米 鶏卵サルモネラ菌汚染の疑い


Wright County Egg and Hillandale Farms
所有者 Jack DeCoster




2010.08.21 Web posted at: 13:44 JST Updated - CNN

(CNN) サルモネラ菌汚染の疑いがあるとして全米で回収された卵の数が5億個を突破した。

---米の卵回収、新たに1.7億個 サルモネラ菌汚染の恐れ---


---Farms recalling eggs share suppliers, other ties---

WASHINGTON - Two Iowa farms that recalled more than a half-billion eggs linked to as many as 1,300 cases of salmonella poisoning share suppliers of chickens and feed as well as ties to an Iowa business routinely cited for violating state and federal law, an egg industry spokeswoman said.

Food and Drug Administration investigators have yet to determine the cause of the salmonella outbreaks at Wright County Egg and Hillandale Farms. The FDA investigation could take months, and sources of contamination are often difficult to find.

The number of illnesses, which can be life-threatening, especially to those with weakened immune systems, is expected to increase. The most common symptoms are diarrhea, abdominal cramps and fever eight to 72 hours of eating a contaminated product.

Jewanna Porter, a spokeswoman for the egg industry, said Saturday the company Quality Egg supplies young chickens and feed to both Wright County Egg and Hillandale Farms. The two share other suppliers, she said, but she did not name them.

The egg industry has consolidated over recent years, placing fewer, larger businesses in control over much of the nation's egg supply to consumers.

The salmonella outbreak has raised questions about federal inspections of egg farms. The FDA oversees inspections of shell eggs, while the Agriculture Department is in charge of inspecting other egg products.

William D. Marler, a Seattle attorney for a person who filed suit alleging illness from tainted eggs in a salad at a restaurant in Kenosha, Wis., said Sunday his firm has been retained by two dozen families and was representing a woman who was hospitalized in California.

"The history of ignoring the law makes the sickening of 1,300 and the forced recall of 550 million eggs shockingly understandable," Marler said in an e-mail to The Associated Press. "You have to wonder where the USDA and FDA inspectors were."

Businessman Austin "Jack" DeCoster owns Wright County Egg and Quality Egg. Wright County Egg recalled 380 million eggs Aug. 13 after it was linked to more than 1,000 cases of salmonella poisoning. A week later, Hillandale Farms recalled 170 million eggs.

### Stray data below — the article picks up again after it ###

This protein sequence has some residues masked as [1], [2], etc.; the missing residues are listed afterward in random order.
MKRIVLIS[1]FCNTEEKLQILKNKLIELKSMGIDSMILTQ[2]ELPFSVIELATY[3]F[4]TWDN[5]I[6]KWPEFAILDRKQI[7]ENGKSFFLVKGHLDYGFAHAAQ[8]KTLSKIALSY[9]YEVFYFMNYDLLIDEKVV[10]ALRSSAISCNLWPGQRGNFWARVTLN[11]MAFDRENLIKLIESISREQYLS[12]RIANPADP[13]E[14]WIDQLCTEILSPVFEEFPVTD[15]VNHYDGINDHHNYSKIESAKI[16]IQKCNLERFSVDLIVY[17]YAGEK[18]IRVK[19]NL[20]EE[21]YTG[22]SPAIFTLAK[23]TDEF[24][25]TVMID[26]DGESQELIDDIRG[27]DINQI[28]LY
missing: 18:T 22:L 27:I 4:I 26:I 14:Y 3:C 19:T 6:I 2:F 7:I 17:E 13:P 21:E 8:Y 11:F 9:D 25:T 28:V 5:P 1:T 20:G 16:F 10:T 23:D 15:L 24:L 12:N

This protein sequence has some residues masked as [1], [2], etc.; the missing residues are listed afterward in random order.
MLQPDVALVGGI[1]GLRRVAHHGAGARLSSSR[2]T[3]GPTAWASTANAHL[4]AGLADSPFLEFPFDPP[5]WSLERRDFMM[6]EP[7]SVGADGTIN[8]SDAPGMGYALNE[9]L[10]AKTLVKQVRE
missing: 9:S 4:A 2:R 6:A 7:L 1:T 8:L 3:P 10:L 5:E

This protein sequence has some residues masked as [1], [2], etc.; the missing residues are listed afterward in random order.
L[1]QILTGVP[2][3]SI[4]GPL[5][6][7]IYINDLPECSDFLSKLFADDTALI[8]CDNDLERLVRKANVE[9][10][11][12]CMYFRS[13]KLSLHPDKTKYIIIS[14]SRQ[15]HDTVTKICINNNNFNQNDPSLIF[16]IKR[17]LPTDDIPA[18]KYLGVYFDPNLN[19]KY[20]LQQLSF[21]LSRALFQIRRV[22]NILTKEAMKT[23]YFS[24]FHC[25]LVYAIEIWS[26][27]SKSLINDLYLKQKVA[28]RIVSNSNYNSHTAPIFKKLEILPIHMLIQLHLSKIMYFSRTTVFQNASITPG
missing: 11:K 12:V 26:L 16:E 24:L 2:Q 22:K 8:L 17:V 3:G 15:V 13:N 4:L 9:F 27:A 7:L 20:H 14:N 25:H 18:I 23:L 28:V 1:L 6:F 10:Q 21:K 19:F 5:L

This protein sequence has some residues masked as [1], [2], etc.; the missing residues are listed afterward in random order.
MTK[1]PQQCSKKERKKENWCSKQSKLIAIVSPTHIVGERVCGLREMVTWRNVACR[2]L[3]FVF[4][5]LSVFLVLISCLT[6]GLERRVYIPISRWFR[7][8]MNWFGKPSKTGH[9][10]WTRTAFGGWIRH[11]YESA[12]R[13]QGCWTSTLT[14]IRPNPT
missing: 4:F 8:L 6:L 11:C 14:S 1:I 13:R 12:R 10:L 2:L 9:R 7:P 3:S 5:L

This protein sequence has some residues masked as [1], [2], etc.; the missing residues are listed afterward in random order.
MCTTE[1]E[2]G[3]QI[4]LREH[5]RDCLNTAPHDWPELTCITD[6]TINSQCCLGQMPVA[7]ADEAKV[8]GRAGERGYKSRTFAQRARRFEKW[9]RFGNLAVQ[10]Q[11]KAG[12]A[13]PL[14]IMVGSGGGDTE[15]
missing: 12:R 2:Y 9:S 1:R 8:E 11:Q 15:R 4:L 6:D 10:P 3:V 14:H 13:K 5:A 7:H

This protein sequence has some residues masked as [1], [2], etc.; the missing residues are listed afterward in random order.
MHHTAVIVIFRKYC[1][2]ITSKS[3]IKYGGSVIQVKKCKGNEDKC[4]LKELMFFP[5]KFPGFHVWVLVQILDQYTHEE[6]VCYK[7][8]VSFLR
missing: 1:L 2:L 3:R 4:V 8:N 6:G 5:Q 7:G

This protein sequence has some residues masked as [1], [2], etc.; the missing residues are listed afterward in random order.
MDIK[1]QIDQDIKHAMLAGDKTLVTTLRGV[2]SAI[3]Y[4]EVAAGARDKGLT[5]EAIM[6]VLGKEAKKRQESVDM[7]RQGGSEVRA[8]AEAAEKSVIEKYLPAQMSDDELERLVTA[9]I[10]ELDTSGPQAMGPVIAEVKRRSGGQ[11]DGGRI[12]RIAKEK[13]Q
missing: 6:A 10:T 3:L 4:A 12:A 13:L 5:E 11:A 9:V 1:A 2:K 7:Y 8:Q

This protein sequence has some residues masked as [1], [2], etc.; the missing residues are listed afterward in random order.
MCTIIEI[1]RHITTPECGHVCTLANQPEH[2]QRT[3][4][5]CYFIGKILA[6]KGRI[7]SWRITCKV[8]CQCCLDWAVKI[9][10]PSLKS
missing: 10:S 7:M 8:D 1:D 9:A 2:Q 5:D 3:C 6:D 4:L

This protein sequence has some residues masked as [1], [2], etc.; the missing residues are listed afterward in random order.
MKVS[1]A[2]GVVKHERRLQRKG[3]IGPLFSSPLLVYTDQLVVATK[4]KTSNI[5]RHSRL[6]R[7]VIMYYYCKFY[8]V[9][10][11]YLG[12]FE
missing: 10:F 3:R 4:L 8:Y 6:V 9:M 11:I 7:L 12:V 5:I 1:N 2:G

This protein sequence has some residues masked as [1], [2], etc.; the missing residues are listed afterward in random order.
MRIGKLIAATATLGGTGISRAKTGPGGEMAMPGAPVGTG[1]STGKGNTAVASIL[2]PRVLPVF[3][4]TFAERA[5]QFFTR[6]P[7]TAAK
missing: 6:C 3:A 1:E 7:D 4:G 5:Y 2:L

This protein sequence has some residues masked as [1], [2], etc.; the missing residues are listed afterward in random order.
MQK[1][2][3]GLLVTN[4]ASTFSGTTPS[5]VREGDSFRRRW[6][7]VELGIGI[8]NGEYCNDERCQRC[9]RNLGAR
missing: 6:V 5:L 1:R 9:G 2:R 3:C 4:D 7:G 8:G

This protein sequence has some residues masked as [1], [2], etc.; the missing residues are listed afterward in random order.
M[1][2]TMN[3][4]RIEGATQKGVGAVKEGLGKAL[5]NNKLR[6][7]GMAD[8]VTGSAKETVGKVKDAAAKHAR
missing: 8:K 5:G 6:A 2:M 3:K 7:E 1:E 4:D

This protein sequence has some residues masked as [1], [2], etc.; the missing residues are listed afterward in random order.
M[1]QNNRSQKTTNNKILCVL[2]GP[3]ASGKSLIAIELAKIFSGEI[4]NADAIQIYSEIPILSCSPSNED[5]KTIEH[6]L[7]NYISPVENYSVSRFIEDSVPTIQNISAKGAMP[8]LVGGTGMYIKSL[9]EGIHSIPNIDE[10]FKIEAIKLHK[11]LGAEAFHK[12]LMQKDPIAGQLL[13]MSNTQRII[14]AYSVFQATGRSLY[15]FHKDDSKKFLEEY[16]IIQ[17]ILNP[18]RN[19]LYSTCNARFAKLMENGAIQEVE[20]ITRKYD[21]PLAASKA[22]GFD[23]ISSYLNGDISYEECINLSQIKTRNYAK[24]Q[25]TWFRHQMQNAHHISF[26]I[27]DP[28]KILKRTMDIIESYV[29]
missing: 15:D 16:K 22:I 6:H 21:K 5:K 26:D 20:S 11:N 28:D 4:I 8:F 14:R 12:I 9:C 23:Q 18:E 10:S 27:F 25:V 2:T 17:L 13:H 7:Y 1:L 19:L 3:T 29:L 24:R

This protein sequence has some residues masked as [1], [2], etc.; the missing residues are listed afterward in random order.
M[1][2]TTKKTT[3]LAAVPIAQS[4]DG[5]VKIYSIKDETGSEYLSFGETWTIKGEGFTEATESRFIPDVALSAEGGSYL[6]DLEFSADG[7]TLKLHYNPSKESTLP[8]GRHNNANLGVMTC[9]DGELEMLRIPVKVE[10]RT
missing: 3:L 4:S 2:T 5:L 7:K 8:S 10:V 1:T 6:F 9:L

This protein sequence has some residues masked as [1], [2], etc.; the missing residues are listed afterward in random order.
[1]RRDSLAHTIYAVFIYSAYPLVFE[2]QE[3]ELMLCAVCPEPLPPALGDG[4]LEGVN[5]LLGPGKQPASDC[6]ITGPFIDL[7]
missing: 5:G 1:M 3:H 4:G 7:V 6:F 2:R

DeCoster is no stranger to controversy in his food and farm operations:

_In 1994, the state of Iowa assessed at least four separate penalties against DeCoster Farms for environmental violations, many of them involving hog waste.

_In 1997, DeCoster Egg Farms agreed to pay $2 million in fines to settle citations brought in 1996 for health and safety violations at DeCoster's farm in Turner, Maine. The nation's labor secretary at the time, Robert Reich, said conditions were "as dangerous and oppressive as any sweatshop." Reich's successor, Alexis Herman, called the state of the farms "simply atrocious," citing unguarded machinery, electrical hazards, exposure to harmful bacteria and other unsanitary conditions.

_In 2000, Iowa designated DeCoster a "habitual violator" of environmental regulations for problems that included hog manure runoff into waterways. The label made him subject to increased penalties and prohibited him from building new farms.

_In 2002, the federal Equal Employment Opportunity Commission announced a more than $1.5 million settlement of an employment discrimination lawsuit against DeCoster Farms on behalf of Mexican women who reported they were subjected to sexual harassment, including rape, abuse and retaliation by some supervisory workers at DeCoster's Wright County plants.